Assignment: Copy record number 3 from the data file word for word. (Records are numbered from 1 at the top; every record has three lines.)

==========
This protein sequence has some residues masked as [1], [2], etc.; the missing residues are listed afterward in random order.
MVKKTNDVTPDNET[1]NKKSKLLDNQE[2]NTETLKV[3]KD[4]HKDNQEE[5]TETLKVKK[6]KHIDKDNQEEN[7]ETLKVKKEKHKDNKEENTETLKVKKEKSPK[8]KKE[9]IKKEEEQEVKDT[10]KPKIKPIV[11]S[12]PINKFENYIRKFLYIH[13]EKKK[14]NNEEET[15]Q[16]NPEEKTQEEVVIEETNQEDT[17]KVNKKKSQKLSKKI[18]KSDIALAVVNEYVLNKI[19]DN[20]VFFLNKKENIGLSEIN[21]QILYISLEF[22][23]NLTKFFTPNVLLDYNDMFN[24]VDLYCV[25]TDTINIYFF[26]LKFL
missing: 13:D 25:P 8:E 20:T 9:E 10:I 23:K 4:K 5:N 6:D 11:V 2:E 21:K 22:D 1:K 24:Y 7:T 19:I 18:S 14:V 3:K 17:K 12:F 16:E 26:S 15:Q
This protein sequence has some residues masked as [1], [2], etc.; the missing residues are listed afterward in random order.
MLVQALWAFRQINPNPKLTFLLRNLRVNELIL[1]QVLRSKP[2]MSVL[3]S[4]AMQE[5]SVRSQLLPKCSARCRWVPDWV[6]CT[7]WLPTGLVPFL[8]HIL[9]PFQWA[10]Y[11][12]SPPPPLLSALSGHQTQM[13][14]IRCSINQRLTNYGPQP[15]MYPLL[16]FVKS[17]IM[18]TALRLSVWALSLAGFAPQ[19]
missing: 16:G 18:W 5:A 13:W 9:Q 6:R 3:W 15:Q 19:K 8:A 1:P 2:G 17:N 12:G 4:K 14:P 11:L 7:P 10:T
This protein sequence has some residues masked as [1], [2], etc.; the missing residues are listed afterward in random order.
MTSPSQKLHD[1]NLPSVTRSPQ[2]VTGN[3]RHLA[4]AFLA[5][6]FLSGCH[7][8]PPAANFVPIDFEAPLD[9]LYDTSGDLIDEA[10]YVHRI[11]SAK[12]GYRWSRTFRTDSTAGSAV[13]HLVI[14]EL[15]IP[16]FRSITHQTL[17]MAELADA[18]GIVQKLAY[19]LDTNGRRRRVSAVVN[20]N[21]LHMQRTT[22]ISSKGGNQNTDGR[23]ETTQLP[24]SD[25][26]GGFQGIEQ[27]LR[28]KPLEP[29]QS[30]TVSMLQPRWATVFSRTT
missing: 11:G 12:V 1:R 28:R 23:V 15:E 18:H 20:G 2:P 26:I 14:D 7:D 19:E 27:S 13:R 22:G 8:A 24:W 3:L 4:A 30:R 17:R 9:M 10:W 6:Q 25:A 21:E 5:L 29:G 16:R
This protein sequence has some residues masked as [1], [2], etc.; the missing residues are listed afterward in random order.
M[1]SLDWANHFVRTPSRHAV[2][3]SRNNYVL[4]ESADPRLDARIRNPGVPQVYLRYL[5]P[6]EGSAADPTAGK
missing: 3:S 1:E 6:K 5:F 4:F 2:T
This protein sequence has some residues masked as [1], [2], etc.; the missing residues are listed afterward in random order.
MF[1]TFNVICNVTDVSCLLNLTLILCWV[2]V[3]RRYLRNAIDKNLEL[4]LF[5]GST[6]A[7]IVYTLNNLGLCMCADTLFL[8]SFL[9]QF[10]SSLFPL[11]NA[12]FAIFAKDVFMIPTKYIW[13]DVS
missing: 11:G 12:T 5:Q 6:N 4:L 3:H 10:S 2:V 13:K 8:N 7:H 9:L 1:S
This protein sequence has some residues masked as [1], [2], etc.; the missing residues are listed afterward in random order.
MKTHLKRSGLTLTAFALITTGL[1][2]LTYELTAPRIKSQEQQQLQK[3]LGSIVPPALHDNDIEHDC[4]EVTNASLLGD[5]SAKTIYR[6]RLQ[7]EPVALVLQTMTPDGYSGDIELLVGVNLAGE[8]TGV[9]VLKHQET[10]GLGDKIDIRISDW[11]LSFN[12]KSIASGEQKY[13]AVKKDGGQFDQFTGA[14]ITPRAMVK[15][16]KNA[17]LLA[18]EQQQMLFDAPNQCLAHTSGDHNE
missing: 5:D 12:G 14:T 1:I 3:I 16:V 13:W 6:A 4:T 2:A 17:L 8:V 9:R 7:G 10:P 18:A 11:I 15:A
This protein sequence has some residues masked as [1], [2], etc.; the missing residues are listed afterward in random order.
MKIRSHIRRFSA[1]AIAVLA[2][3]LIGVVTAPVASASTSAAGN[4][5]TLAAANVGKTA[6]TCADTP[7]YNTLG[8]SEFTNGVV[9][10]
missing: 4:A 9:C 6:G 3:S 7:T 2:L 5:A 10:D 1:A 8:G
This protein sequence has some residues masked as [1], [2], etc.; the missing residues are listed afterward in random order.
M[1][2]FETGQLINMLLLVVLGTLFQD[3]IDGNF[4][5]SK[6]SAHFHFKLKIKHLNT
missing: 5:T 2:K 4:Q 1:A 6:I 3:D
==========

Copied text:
This protein sequence has some residues masked as [1], [2], etc.; the missing residues are listed afterward in random order.
MTSPSQKLHD[1]NLPSVTRSPQ[2]VTGN[3]RHLA[4]AFLA[5][6]FLSGCH[7][8]PPAANFVPIDFEAPLD[9]LYDTSGDLIDEA[10]YVHRI[11]SAK[12]GYRWSRTFRTDSTAGSAV[13]HLVI[14]EL[15]IP[16]FRSITHQTL[17]MAELADA[18]GIVQKLAY[19]LDTNGRRRRVSAVVN[20]N[21]LHMQRTT[22]ISSKGGNQNTDGR[23]ETTQLP[24]SD[25][26]GGFQGIEQ[27]LR[28]KPLEP[29]QS[30]TVSMLQPRWATVFSRTT
missing: 11:G 12:V 1:R 28:R 23:V 15:E 18:H 20:G 2:P 26:I 14:D 7:D 19:E 27:S 13:R 22:G 8:A 24:W 3:L 4:A 30:R 17:R 9:M 10:W 6:Q 25:A 21:E 5:L 29:G 16:R